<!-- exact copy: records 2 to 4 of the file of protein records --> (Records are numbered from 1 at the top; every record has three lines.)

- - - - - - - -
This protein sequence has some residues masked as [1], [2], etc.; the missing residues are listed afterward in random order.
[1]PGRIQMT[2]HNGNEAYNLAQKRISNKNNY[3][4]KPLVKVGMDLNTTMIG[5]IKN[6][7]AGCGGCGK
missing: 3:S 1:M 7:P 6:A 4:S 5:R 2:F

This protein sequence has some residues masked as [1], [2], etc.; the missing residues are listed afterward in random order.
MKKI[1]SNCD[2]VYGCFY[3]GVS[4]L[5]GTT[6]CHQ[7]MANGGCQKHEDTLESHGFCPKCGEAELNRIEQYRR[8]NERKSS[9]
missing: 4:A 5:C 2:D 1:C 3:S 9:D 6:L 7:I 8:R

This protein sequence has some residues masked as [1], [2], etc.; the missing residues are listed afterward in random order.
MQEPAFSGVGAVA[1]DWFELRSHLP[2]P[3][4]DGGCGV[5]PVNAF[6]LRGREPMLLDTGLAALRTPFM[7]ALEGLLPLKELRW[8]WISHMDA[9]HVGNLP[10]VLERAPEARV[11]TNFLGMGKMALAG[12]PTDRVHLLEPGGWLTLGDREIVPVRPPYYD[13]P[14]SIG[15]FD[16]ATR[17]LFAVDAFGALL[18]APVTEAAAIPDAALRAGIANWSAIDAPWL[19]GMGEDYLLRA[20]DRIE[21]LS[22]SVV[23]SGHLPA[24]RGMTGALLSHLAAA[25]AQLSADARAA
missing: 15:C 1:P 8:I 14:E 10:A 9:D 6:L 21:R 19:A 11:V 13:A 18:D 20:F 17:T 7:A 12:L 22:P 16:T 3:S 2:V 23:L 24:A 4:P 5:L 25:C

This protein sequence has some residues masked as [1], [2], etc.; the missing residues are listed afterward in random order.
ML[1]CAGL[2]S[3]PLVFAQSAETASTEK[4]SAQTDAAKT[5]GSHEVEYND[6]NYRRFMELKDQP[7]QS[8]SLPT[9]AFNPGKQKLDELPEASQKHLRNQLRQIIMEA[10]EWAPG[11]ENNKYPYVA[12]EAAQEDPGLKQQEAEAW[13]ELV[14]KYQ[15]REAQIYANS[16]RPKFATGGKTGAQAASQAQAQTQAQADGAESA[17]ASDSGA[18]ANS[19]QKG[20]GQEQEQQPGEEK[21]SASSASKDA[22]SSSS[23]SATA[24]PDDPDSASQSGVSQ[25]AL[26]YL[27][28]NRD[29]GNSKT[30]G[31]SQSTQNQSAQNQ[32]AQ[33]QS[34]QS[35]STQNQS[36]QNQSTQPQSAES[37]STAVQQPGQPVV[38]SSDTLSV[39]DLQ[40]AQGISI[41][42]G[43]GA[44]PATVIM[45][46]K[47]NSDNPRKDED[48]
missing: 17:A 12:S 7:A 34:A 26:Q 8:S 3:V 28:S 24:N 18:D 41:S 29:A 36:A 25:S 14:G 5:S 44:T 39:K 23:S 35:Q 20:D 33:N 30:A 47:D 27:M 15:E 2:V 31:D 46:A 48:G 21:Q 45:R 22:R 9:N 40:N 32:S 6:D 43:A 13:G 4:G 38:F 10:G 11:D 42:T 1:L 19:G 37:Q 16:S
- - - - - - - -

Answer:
This protein sequence has some residues masked as [1], [2], etc.; the missing residues are listed afterward in random order.
MKKI[1]SNCD[2]VYGCFY[3]GVS[4]L[5]GTT[6]CHQ[7]MANGGCQKHEDTLESHGFCPKCGEAELNRIEQYRR[8]NERKSS[9]
missing: 4:A 5:C 2:D 1:C 3:S 9:D 6:L 7:I 8:R

This protein sequence has some residues masked as [1], [2], etc.; the missing residues are listed afterward in random order.
MQEPAFSGVGAVA[1]DWFELRSHLP[2]P[3][4]DGGCGV[5]PVNAF[6]LRGREPMLLDTGLAALRTPFM[7]ALEGLLPLKELRW[8]WISHMDA[9]HVGNLP[10]VLERAPEARV[11]TNFLGMGKMALAG[12]PTDRVHLLEPGGWLTLGDREIVPVRPPYYD[13]P[14]SIG[15]FD[16]ATR[17]LFAVDAFGALL[18]APVTEAAAIPDAALRAGIANWSAIDAPWL[19]GMGEDYLLRA[20]DRIE[21]LS[22]SVV[23]SGHLPA[24]RGMTGALLSHLAAA[25]AQLSADARAA
missing: 15:C 1:P 8:I 14:E 10:A 9:D 6:L 21:R 19:A 11:V 13:A 18:D 20:F 17:T 7:A 12:L 22:P 16:T 3:S 2:V 23:L 24:A 4:P 5:L 25:C

This protein sequence has some residues masked as [1], [2], etc.; the missing residues are listed afterward in random order.
ML[1]CAGL[2]S[3]PLVFAQSAETASTEK[4]SAQTDAAKT[5]GSHEVEYND[6]NYRRFMELKDQP[7]QS[8]SLPT[9]AFNPGKQKLDELPEASQKHLRNQLRQIIMEA[10]EWAPG[11]ENNKYPYVA[12]EAAQEDPGLKQQEAEAW[13]ELV[14]KYQ[15]REAQIYANS[16]RPKFATGGKTGAQAASQAQAQTQAQADGAESA[17]ASDSGA[18]ANS[19]QKG[20]GQEQEQQPGEEK[21]SASSASKDA[22]SSSS[23]SATA[24]PDDPDSASQSGVSQ[25]AL[26]YL[27][28]NRD[29]GNSKT[30]G[31]SQSTQNQSAQNQ[32]AQ[33]QS[34]QS[35]STQNQS[36]QNQSTQPQSAES[37]STAVQQPGQPVV[38]SSDTLSV[39]DLQ[40]AQGISI[41][42]G[43]GA[44]PATVIM[45][46]K[47]NSDNPRKDED[48]
missing: 17:A 12:S 7:A 34:A 26:Q 8:S 3:V 28:S 24:N 18:D 41:S 29:A 36:A 25:S 14:G 5:S 44:T 39:K 23:S 35:Q 20:D 33:N 30:A 47:D 27:M 15:E 2:V 31:D 46:A 48:G 21:Q 45:R 22:R 9:N 40:N 32:S 6:D 43:A 13:G 4:G 38:F 10:G 11:D 42:T 1:L 19:G 37:Q 16:S